That’s it. Those are the opening times; or more precise the opening time. Just one. So I head over to Benji’s Bakery and ask for Patricia, and I wish, I wish I could take this story further but Patricia wasn’t at the bakery. I bought an eccles cake, and went for a walk on the beach. The long grass at the end of the plot is still currently unkempt, and that’s the end of chapter one.
Today I misread a poem, James Tate’s The Definition of Gardening. The poem is pretty much harmless, and defines gardening in the way of the character - a character called Jim, after James, who seems to fly just to the right of the author’s own temperament. Which is to be expected. At the end of the poem, the protagonist shows us an uncharacteristically sinister version of himself:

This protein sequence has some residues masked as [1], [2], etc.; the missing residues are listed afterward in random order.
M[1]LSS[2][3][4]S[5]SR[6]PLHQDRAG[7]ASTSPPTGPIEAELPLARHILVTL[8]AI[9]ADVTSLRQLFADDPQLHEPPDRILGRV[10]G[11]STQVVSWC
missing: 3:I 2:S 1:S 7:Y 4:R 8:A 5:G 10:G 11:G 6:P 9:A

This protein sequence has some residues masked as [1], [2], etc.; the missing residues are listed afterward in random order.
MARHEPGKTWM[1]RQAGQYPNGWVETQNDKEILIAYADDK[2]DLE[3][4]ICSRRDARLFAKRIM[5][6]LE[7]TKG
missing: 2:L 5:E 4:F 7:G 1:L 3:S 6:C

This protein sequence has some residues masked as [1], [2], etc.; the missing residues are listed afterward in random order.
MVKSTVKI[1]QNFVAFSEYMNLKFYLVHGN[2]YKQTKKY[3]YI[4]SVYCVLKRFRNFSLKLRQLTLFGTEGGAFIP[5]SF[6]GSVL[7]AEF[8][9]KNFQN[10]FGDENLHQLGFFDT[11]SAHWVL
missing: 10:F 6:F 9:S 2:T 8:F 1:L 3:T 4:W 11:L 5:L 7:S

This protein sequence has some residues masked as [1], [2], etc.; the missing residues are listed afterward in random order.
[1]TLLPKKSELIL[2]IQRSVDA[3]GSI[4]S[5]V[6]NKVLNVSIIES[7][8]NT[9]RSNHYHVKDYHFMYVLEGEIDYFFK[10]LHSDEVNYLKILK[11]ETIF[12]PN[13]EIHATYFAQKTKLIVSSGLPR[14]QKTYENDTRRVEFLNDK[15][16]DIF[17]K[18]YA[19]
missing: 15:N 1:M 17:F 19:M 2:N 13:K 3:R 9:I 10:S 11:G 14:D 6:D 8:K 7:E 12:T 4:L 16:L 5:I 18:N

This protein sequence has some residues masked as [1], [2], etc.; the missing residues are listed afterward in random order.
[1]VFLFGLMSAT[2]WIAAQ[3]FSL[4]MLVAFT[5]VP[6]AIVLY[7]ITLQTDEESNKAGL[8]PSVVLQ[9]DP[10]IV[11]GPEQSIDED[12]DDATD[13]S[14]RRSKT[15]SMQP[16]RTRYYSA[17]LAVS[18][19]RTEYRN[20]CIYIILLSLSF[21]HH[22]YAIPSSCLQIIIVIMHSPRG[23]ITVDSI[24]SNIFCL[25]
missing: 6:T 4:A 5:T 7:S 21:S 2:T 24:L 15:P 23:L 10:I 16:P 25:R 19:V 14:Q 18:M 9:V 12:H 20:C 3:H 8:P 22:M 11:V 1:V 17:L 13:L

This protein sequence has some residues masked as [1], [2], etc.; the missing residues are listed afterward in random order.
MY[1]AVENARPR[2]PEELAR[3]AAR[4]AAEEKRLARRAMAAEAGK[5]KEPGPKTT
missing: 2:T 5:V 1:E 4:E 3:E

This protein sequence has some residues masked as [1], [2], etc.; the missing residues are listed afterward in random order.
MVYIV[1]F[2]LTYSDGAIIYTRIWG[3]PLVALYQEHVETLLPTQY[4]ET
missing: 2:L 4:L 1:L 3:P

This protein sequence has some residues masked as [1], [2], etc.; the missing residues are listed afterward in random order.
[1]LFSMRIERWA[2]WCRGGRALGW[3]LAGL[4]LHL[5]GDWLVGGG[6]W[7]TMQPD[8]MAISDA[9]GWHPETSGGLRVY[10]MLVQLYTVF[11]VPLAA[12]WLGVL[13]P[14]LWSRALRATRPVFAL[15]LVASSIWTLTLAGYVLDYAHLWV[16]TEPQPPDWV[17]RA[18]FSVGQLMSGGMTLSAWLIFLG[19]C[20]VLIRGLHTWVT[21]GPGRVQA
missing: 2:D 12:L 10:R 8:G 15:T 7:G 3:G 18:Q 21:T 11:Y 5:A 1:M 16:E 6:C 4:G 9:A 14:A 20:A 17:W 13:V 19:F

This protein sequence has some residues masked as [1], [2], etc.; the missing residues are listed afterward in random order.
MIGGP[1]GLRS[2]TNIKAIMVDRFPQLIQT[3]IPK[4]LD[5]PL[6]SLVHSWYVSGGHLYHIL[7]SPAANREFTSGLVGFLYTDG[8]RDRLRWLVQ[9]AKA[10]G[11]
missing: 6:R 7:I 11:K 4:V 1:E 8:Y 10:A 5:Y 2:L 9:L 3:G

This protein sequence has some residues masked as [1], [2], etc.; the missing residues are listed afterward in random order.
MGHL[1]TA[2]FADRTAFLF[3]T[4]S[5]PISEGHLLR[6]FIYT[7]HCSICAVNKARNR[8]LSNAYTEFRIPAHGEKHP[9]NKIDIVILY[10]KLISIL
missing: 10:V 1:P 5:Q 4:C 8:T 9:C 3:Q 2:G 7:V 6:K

the me who so loves to garden
because it prevents the healing of the ground.
It’s a very simple and effective way of talking about that whole idea of a human relationship of the land and of nature, which can be expressed in terms of responsibility or ownership. You are allowed to stab the soil and twist and break its tendons. You are allowed to swipe away at overgrowth with a blunt knife; you are helping it, or you are helping yourself, or you are at least entering into a modern contract with the environment.